Tuesday, April 18, 2006

Road Trip

And now for something completely different . . . .

Tomorrow morning, my family and I leave for Memphis, TN (is there another?). It's a road trip!
My oldest child is looking at colleges. It is decision time. Said child has been accepted in four schools, and now we must decide. I might also need to find a good bankruptcy lawyer, too!

I've never been to Memphis, so this will be a first for me. The biggest downside is that it's about a 500 mile trip. That will make for a long time of all of us in the confined spaces of an automobile. We will be attempting this without strapping anyone to the roof. Pray for our success in that regard.

Packing and laundry to get down. Away we go! Cheers!

Monday, April 17, 2006

Plant Sequoias - Practice resurrection

Sometimes it feels like planting sequoias. Waiting for the harvest of a thousand years, or more. Perhaps for the Church it will take that long. That long for the institution to accept that God loves all. Accepts, loves, redeems. Practice resurrection.

Happy Easter to all.

Cheers, Joe.

An excerpt from
Manifesto: The Mad Farmer Liberation Front
by Wendell Berry

. . . . . . . . .
So, friends, every day do something
that won't compute. Love the Lord.
Love the world. Work for nothing.
Take all that you have and be poor.
Love someone who does not deserve it.
Denounce the government and embrace
the flag. Hope to live in that free
republic for which it stands.
Give your approval to all you cannot
understand. Praise ignorance, for what man
has not encountered he has not destroyed.

Ask the questions that have no answers.
Invest in the millenium. Plant sequoias.
Say that your main crop is the forest
that you did not plant,
that you will not live to harvest.
Say that the leaves are harvested
when they have rotted into the mold.
Call that profit. Prophesy such returns.

Put your faith in the two inches of humus
that will build under the trees
every thousand years.
Listen to carrion - put your ear
close, and hear the faint chattering
of the songs that are to come.
Expect the end of the world. Laugh.
Laughter is immeasurable. Be joyful
though you have considered all the facts. . .

. . . .
As soon as the generals and the politicos
can predict the motions of your mind,
lose it. Leave it as a sign
to mark the false trail, the way
you didn't go. Be like the fox
who makes more tracks than necessary,
some in the wrong direction.
Practice resurrection.

Tuesday, April 11, 2006

Instead of You & Me

Sydney Carter was a British song writer and poet. He is best known for his text (and adaptation of the tune) "Lord of the Dance," (I danced in the morning when the world was begun . . . )

But he also wrote this song, reprinted below. Please take the words for what they are, dramatic irony through the words of one of the theives crucified with Jesus.

It stirs up all our feelings of our anger at God, which it something we seldom admit or think we are not supposed to feel at all. And yet we do.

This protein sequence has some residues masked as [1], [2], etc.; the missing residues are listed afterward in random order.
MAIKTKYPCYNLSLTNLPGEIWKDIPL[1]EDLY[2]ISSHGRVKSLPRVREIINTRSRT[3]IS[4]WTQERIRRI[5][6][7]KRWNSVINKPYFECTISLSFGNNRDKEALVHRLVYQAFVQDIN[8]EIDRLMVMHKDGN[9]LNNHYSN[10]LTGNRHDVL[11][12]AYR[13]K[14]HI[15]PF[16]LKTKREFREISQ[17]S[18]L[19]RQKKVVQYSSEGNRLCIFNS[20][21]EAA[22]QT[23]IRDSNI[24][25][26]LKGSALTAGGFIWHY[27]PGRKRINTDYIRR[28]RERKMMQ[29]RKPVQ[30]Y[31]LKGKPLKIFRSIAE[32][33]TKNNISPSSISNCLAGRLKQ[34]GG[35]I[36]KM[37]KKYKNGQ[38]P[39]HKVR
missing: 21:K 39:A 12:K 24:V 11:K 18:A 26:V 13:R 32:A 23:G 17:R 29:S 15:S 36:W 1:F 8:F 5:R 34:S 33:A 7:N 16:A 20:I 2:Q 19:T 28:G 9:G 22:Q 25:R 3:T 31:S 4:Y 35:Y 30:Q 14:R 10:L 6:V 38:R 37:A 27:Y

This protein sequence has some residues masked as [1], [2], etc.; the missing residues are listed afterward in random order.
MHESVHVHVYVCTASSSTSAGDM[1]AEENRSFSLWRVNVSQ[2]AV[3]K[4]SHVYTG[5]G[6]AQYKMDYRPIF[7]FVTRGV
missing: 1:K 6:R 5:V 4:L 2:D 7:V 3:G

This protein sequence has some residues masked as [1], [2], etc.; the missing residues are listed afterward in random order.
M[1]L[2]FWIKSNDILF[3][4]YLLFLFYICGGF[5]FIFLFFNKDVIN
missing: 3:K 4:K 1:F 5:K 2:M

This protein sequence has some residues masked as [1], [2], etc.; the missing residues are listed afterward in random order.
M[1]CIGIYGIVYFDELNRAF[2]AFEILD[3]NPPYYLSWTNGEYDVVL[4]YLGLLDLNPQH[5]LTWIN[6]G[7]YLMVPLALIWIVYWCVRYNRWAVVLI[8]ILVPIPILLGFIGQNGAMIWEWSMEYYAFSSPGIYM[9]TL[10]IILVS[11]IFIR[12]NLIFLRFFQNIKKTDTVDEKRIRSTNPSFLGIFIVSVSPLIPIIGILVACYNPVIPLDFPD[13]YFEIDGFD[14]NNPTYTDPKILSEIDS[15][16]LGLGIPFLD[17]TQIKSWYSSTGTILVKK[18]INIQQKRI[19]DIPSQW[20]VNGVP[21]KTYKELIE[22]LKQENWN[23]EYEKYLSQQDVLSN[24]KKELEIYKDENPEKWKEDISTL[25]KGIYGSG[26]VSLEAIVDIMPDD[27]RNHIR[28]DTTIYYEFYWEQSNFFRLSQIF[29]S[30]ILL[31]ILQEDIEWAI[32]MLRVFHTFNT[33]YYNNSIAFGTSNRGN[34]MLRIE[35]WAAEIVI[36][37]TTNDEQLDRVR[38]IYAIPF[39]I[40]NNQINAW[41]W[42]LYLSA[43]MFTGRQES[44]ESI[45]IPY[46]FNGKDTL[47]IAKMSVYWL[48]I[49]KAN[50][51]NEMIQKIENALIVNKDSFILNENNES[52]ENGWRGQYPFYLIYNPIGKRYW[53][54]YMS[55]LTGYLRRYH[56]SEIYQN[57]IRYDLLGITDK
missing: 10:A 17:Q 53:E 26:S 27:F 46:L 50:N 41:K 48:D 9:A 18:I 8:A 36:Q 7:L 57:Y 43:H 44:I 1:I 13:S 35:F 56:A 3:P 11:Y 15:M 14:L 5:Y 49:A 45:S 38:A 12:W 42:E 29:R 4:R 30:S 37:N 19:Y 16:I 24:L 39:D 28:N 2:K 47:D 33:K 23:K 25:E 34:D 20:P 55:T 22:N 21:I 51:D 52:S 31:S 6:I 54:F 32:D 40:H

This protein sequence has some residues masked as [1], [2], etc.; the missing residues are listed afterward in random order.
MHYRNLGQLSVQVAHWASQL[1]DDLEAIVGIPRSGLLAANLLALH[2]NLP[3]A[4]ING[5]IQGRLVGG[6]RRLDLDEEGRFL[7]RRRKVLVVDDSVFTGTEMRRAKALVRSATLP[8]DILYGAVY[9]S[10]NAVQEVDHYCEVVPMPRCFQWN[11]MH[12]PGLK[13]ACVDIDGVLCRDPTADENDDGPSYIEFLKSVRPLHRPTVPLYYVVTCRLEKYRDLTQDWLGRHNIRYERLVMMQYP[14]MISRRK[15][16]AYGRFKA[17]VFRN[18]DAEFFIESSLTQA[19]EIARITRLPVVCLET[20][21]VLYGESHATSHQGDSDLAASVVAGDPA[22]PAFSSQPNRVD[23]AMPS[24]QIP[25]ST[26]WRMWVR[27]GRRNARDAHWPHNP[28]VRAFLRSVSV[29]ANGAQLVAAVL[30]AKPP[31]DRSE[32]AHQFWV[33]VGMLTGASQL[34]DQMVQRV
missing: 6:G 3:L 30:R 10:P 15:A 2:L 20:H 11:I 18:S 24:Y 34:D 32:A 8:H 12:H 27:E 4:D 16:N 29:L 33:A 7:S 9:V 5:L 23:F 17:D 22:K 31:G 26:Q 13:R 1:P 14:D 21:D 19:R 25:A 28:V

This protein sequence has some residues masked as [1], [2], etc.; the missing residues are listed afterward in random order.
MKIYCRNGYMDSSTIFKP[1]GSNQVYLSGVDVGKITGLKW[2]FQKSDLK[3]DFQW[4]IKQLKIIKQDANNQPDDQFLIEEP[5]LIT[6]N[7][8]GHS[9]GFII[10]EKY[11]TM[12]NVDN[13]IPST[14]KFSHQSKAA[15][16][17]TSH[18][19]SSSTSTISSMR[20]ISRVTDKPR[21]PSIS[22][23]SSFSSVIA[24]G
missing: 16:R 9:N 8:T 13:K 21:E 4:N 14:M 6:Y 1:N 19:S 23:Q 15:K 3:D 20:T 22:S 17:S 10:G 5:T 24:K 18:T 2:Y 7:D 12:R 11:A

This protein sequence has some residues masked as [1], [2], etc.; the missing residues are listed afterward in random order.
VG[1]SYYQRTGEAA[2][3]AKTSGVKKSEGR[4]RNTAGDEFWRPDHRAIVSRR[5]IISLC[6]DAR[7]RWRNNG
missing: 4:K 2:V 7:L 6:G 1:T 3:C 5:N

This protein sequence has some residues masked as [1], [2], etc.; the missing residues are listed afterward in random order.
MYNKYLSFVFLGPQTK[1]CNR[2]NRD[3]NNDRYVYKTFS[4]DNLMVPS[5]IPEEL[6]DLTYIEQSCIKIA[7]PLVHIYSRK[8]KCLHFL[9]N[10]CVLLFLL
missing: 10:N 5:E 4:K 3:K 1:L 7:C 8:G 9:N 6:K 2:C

I have always felt God could handle my anger. After all, don't we get the angriest at those we love the most?

God wants our anger, our misunderstanding, our limited vision. God wants all of us, all facets, all sides, all parts, all of us. What else could the incarnation be about, except to show that all of us, body and soul, is part of God's wonderful creation.

It was on a Friday morning
that they took me from the cell and I saw
they had a carpenter to crucify as well
You can blame it on to Pilate
You can blame it on the Jews
You can blame it on the Devil
Its God I accuse
Its God they ought to crucify instead of you and me
I said to the carpenter, a-hanging on the tree

You can blame it on to Adam
You can blame it on to Eve
You can blame it on the apple, but that I can't believe
It was God that made the Devil
And the woman and the man
And there wouldn't be an apple
If it wasn't in the plan
Its God they ought to crucify instead of you and me
I said to the carpenter, a-hanging on the tree

Now Barabbas was a killer
And they let Barabbas go
But you are being crucified
For nothing that I know
And your God is up in Heaven
and He doesn't do a thing
With a million angels watching and they never move a wing
Its God they ought to crucify instead of you and me
I said to the carpenter, a-hanging on the tree

To hell with Jehova
To the carpenter I said
I wish that a carpenter had made the world instead
Goodbye and good luck to you
our ways will soon divide
Remember me tomorrow
The man you hung beside
Its God they ought to crucify instead of you and me
I said to the carpenter, a-hanging on the tree

Sydney Carter

Tuesday, April 04, 2006


This is the knocker on the door of Durham Cathedral. In ancient times if one grabbed on to this knocker one could proclaim "sanctuary."

Let us be sanctuary for one another, as God is sanctuary for us. All our brokeness, all our fragments, all our wounds. Taken into the heart of God.